29 September 2017News

ABIR announces member survey results

Members of the Association of Bermuda Insurers and Reinsurers (ABIR) made a direct economic contribution to Bermuda of nearly $900 million in 2016, according to the 12th annual member survey results published by ABIR.

Twenty-three ABIR members reported data for calendar year 2016. ABIR’s aggregate direct economic impact to the Bermuda economy was $886.4 million for CY 2016. This is up $52 million or 6 percent from 2015. ABIR notes the indirect impact of the operations of its major global commercial insurers and reinsurers is a multiple of that nearly billion-dollar figure.

“Bermuda remains a great place from which to run a global (re)insurance group,” said ABIR chair Kevin O’Donnell, who is also the president and CEO of Renaissance Re Holdings. “Our market leadership continues to build on its strengths, including specialty sector expertise and the sophisticated, fit-for purpose regulatory oversight of the BMA. Bermuda’s commitment to cooperation, transparency, and world class standards have earned it favourable global recognition—from our two largest trading partners in the EU and the US. Continued diligence is required to make progress to conform to additional international tax and regulatory standards.”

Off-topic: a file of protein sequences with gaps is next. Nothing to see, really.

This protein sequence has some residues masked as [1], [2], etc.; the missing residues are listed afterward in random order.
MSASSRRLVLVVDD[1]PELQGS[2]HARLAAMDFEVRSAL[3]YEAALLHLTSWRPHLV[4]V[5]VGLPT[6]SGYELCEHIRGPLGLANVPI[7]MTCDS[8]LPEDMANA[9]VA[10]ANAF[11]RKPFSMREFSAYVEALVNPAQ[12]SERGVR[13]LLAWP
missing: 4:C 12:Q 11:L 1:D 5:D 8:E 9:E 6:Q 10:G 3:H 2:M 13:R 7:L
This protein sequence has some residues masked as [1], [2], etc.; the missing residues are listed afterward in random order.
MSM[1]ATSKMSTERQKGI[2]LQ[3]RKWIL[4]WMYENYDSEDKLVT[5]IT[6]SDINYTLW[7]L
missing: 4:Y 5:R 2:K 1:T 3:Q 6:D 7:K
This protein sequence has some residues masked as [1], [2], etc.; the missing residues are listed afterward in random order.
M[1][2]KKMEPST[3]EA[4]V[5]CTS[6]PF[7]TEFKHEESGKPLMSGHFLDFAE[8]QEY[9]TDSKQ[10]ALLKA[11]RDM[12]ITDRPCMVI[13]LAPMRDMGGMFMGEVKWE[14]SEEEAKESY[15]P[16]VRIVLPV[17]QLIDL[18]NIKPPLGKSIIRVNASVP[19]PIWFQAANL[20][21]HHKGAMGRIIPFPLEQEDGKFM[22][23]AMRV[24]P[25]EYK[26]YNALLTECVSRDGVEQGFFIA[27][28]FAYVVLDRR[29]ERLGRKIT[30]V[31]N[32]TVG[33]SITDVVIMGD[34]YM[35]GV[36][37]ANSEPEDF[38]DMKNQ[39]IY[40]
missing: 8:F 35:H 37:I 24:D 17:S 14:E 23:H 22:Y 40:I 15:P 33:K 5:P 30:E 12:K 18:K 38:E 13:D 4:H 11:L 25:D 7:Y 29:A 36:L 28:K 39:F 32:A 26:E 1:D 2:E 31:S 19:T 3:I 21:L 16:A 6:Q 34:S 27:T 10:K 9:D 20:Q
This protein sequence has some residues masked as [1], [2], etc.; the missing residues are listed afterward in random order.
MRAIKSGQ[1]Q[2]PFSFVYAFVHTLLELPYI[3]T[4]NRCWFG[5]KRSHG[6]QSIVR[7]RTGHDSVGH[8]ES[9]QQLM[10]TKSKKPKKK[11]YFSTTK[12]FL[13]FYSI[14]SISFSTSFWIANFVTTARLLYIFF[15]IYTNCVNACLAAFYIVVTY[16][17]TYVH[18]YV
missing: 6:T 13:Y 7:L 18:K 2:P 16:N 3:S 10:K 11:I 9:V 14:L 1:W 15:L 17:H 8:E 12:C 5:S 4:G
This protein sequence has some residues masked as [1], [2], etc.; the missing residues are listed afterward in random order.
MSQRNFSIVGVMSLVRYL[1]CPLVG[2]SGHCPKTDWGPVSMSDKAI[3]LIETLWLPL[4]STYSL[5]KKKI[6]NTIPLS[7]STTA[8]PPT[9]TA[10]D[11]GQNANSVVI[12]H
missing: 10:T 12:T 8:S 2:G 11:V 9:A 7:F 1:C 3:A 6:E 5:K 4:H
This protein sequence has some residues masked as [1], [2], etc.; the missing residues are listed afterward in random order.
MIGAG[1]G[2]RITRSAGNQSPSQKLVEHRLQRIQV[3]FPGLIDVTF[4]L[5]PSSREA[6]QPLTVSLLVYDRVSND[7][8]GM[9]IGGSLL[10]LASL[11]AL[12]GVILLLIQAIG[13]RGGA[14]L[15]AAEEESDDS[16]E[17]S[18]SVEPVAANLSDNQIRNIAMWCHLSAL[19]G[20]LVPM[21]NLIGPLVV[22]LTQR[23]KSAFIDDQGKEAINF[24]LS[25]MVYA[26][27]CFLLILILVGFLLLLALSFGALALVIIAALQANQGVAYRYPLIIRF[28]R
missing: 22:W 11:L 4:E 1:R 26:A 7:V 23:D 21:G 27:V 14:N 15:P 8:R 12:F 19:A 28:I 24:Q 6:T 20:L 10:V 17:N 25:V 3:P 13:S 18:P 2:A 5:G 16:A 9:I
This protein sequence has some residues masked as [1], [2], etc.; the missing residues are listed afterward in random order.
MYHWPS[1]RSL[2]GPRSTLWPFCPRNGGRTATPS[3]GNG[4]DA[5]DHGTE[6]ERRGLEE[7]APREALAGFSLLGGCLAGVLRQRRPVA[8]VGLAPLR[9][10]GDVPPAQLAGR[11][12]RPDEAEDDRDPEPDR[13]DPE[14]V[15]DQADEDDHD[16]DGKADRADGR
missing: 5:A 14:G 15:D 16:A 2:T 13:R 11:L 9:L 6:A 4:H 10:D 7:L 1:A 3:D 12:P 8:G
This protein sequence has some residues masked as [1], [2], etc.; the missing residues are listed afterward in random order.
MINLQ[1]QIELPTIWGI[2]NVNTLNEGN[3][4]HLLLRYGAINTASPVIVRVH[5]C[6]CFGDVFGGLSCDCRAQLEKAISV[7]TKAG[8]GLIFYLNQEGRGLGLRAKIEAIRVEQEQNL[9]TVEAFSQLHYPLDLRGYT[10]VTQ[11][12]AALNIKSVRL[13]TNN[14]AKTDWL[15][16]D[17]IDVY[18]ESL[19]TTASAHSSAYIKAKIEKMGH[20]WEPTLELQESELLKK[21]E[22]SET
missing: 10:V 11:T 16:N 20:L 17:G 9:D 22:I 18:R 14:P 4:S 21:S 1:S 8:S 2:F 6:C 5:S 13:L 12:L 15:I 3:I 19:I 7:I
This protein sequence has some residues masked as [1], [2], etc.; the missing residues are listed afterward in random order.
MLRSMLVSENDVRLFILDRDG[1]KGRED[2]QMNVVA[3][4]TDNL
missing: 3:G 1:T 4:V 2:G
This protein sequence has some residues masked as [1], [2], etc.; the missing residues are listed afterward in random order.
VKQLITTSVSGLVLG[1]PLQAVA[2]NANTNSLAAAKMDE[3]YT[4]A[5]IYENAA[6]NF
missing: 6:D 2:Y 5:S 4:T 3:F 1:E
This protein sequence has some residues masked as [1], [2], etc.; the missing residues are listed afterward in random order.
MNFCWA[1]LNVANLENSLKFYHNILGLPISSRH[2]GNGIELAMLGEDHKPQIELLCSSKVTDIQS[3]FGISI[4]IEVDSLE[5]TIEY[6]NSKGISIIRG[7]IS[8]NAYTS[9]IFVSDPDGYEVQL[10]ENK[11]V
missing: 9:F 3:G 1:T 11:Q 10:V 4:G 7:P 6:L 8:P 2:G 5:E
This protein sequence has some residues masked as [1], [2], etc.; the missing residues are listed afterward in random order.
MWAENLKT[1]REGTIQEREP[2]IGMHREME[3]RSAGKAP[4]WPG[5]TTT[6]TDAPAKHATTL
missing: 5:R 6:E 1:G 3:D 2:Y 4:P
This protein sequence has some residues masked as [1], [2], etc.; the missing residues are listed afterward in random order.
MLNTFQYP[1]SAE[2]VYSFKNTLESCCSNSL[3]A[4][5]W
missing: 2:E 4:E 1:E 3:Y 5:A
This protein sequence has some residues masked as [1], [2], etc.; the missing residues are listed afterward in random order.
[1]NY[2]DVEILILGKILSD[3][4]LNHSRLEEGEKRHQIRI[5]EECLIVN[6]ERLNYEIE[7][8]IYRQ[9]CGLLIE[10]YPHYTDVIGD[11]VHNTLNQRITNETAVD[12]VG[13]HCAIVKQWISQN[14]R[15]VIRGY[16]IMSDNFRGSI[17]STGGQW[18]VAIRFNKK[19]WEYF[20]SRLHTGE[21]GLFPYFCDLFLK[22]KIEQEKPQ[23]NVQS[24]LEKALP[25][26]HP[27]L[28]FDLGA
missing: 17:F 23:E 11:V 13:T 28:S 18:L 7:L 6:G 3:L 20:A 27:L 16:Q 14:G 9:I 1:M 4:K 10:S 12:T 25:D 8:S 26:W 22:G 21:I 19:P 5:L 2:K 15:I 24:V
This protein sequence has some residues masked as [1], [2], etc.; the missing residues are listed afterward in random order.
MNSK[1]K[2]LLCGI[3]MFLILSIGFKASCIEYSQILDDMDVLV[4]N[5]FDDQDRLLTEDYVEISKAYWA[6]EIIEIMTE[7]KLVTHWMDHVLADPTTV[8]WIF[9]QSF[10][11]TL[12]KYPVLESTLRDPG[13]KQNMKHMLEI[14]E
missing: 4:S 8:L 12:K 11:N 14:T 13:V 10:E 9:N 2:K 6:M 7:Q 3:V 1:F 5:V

ABIR member employment grew in the last year, but ABIR chair O’Donnell noted: “Payroll tax changes can deter senior executive employment in Bermuda and we expect that any further payroll tax change will have a negative impact. Companies are very sensitive to these costs. Relocation of senior executives logically leads to a relocation of direct reporting teams which further dampens local employment opportunities.”

The year 2016 highlighted important “political risks” facing ABIR members as they witnessed both the UK referendum decision to leave the European Union and the US elections resulting in a change in administration. There were also increasing regulatory restrictions on reinsurance market access by other jurisdictions’ protectionist policies, coupled with changes in global tax-reporting and disclosure requirements led by the OECD and the EU. Against this backdrop, ABIR members continued to experience pressure to reduce expenses further and to maximise efficiencies around the globe.